Clover Cottage, Frances Cowen, 1958
Young Solario, Marjorie Siddall, 1951
Windmill Hill, Wyn Brocklebank, 1962
The House by the Sea, Hilda Boden, 1962
I have a weakness for children’s books in the second (or even third) rank, often ‘Reward’ books, the kind which were given out as prizes. After immersing myself in new autumn books for a while, I went back in time and read some cosy Girlsown-style books. I have several books by Frances Cowen and I think most people will know The Secret of Grange Farm and The Secret of the Loch. I’ve always thought her a good writer. I looked her up to check the publishing dates of Clover Cottage and found that the British Library lists fifty four books by her, only a few of them for children. Clover Cottage is a happy family tale. Father is often away at sea, Mother lives in a basement flat with elder daughter Margaret (the heroine), a set of twins and a baby. It’s hard work, money is short and when schools break up for the summer, there’s not much chance of a holiday away from the town. Then a solicitor’s letter arrives, telling Mother she’s inherited a cottage in the country. The cottage is in a poor state of repair but Margaret falls in love with it and is convinced they can improve it and live there. The family go to stay on a nearby farm and the rest of the book is about the restoration of the cottage, with a couple of mysteries and a late spanner in the works to spice it up. This book is for you if, like me, you enjoy stories about houses and housekeeping.
I was surprised by how much I enjoyed Young Solario, which I’d never heard of. The title confused me; I kept mentally misreading it as ‘Young Lothario’. It refers to the painter Antonio Solario, also known as ‘Lo Zingaro’. The family here is fatherless. Mother writes romances (‘I know it’s not literature’, she says), to make some money, elder daughter Julie is training as a commercial artist, little sister Liz is still at school, which brings in some school interest. The household also includes a paying guest, the reclusive Mr Puddefoot, and beautiful, snobbish cousin Dilys, who is palmed off on them by her mother. Julie befriends Nick, a local gipsy with remarkable artistic talent. Poor Nick struggles with his father’s angry opposition to any life but that of rag and bone man, and with the snobbish attitudes of some students at Julie’s art college. The main plotline is about whether Nick will succeed in becoming an artist but most of the book concerns family life. I found it very entertaining, with pleasant, amusing characters and lots of home detail. This was a world in which girls had handkerchief drawers and even tidied them.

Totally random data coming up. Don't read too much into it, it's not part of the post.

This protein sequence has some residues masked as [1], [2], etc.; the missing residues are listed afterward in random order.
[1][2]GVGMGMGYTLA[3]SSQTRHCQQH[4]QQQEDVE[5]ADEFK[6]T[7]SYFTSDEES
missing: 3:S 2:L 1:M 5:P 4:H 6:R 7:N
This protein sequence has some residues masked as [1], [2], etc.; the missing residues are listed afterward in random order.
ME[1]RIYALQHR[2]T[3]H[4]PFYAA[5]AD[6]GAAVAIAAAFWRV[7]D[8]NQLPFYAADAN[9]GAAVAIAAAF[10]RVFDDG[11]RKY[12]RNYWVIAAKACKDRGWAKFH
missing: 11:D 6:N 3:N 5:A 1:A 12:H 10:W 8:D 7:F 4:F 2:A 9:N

In Windmill Hill, Tamara lives with Aunt Sarah and Uncle Ted in Mill Cottage, a sheep farm in Yorkshire. Her mother is dead, her artist father left the farm and hasn’t been heard of since. On her twelfth birthday Tam is given the key to the Mill, so she can use it as a study and to entertain her friends. This is a strangely episodic, plotless book, full of the author’s own interests: nature conservation and opposition to hunting; the beauty of Yorkshire. An episode where Tam and her friend Jane rescue a shag which is covered in oil is very reminiscent of Tamzin in Operation Seabird, which was published earlier. Much of the detail, like a trip to Paris with clothes shopping spree thrown in, would have been very attractive to readers in the early sixties, but it is very much a country book.
The British Library lists thirty eight books by Hilda Boden. They all look like children’s books, and most of them are pretty undistinguished, the kind you forget as soon as you’ve finished them. In The House by the Sea, Penny and Gerry’s parents send them from Kenya to England to be in a safe place while Father tries to sell the farm. Their Aunt and Uncle’s house is obviously a perfectly nice, ordinary suburban one but to the sisters it seems poky and England very small. Twelve-year-old Penny makes the best of things and settles down happily. Older Gerry is determined to hate everything and makes herself as unpleasant as possible. When she reduces her aunt to tears, Uncle has had enough and arranges for them to stay with ‘Aunt Pru’ (actually no relation) in Wales. Pru is made of sterner stuff than poor Aunt Clare and ignores Gerry’s standoffishness and refusal to enjoy anything. Gerry learns to respect her and the two girls come to love Wales and ‘the house by the sea’. The descriptions of life in a small Welsh seaside village make this an enjoyable book.